Report on the 35th Annual Bird Census

Report on the 35th Annual Bird Census

By Lim Kim Seng

Asian Openbill 4

Five Asian Openbill Storks foraging at Kranji Marshes. Photo: Lim Kim Chuah.

The 35th Annual Bird Census (ABC) was conducted on 29th March 2020 just before the nation-wide “circuit breaker” kicked in. Organized by the NSS Bird Group, it saw the involvement of 39 members and volunteers at 26 sites all around Singapore. This is an improvement from last year when 39 counters covered 20 sites. Altogether, ABC 2020 logged a total of 6,342 birds and 147 species, an overall increase from 2019’s 5,496 birds and 143 species. This could be due to more sites been counted in 2020 as compared to 2019.

So what’s Singapore most abundant bird? If you are guessing Javan Myna, you’re wrong! It is the Asian Glossy Starling which scored 847 birds to beat Javan Myna, with 737 birds, into second place. Third was Pink-necked Green Pigeon (358), followed by a resurgent House Crow (256) and Yellow-vented Bulbul (250). The rest of the Top Ten species are Little Egret (186), Common Redshank (170), Black-naped Oriole (164), Spotted Dove (152) and the nationally threatened Grey Heron (149).

Last year’s fifth placing Pacific Golden Plover came in at 11th with 136 birds, down from 198 in 2020. In 12th position was Collared Kingfisher (124), followed by Olive-backed Sunbird (113), Olive-winged Bulbul (108), Pin-striped Tit-babbler (107), Common Iora (103), Rock Dove (101) and the globally near-threatened Long-tailed Parakeet (100). In 19th place was the Asian Openbill (98) that only invaded Singapore in huge numbers in late 2019. In 20th place was the ever-increasing introduced Red-breasted Parakeet (80).

The Top Twenty Species of 2020 are provided below:

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What about the sites? The most species diverse sites were Kranji Marshes with 70 species. The mixed habitats of marshland, grassland and open woodland provided at Kranji for a high biodiversity. Coming a distant second was Sungei Buloh Route 2 which had 56 species and third was Kranji Dam, with 47 species. The least species diverse sites were Lower Seletar Dam (27), followed by Chinese Garden, Mount Faber and Pasir Ris Park, all with 28 species.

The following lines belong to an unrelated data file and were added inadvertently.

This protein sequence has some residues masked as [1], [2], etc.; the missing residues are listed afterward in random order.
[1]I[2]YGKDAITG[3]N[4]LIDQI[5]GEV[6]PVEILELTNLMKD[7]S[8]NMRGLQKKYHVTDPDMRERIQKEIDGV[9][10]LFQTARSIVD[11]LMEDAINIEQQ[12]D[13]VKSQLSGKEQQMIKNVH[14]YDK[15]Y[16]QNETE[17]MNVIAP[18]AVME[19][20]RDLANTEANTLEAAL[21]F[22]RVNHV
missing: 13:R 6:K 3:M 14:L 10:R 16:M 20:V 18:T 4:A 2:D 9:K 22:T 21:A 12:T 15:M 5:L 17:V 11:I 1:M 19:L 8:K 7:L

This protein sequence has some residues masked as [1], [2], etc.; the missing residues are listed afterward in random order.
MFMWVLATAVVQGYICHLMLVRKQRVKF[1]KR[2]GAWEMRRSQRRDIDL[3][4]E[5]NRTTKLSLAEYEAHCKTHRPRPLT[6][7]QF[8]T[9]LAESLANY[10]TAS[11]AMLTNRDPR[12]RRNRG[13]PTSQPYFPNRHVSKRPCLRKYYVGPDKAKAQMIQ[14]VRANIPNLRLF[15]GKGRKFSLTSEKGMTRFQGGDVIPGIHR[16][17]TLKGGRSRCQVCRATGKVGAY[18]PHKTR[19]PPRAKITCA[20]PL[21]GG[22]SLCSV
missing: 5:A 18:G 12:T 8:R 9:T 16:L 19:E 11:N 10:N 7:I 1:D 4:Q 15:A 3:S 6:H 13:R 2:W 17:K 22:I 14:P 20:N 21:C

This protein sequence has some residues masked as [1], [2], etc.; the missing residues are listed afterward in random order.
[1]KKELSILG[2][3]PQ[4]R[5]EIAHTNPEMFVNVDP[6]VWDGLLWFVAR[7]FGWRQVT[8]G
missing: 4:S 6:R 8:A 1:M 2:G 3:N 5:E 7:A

20200526_145438

How about numbers? Well, the sites with the most number of birds counted were Sungei Buloh Route 1 with 495 birds counted followed by Sungei Buloh Route 2 (460) and Kranji Marshes (456). The sites with the least number of birds were Lower Peirce Reservoir with 80 birds, followed by Sime Track, Central Catchment Nature Reserve (130) and Bukit Batok Nature Park (137).

20200526_145503

Rare and interesting migratory species found during ABC2020 included Peregrine Falcon, Grey Plover, Drongo Cuckoo, Indian Cuckoo, Blue-winged Pitta, Red-rumped Swallow, Yellow-browed Warbler. Eastern Crowned Warbler and Black-browed Reed Warbler. Globally threatened species included Lesser Adjutant (2 birds at Mandai Estuary), Straw-headed Bulbul (national count of 77 birds) and Greater Green Leafbird (2).

Nationally threatened specialties included Little Grebe (2 birds), Great-billed Heron (5), Changeable Hawk Eagle (9), Red-wattled Lapwing (11), Rusty-breasted Cuckoo (3), Mangrove Pitta (2 birds on Pulau Ubin), Asian Red-eyed Bulbul (7), Chestnut-winged Babbler (2), Oriental Magpie-robin (30) and White-rumped Shama (18)

This census would not have been possible if not for the counters who braved the elements and helped us to complete our 35th year of census. So, our grateful thanks to 39 volunteers.

Alan OwYong KP Teh Sin Yong Chee Keita
Alfred Chia Lee Bee Yong Steven Shields
Andrew Chow Leung Wei Kee Susan Knight
Atsuko Kawasaki Lim Kim Chuah Tan Kok Hui
Betty Shaw Lim Kim Keang Terry Heppell
Con Foley Martin Kennewell Twang Fangqi
Ding Li Yong Morten Strange Veronica Foo
Erika, Michelle Movin Nyanasengeran Willie Foo
Esther Kong MY Chan Wing Chong
Eunice Kong Nessie Khoo Yan Jiejun
Jane Heppell Ng Bee Choo Yap Wee Jin
John Spencer Ng Chay Tuan Yap Wee Jin
Kim Seng Lim Seng Beng Yeo Yong Yik Shih

Hope to see all of you again in 2021!

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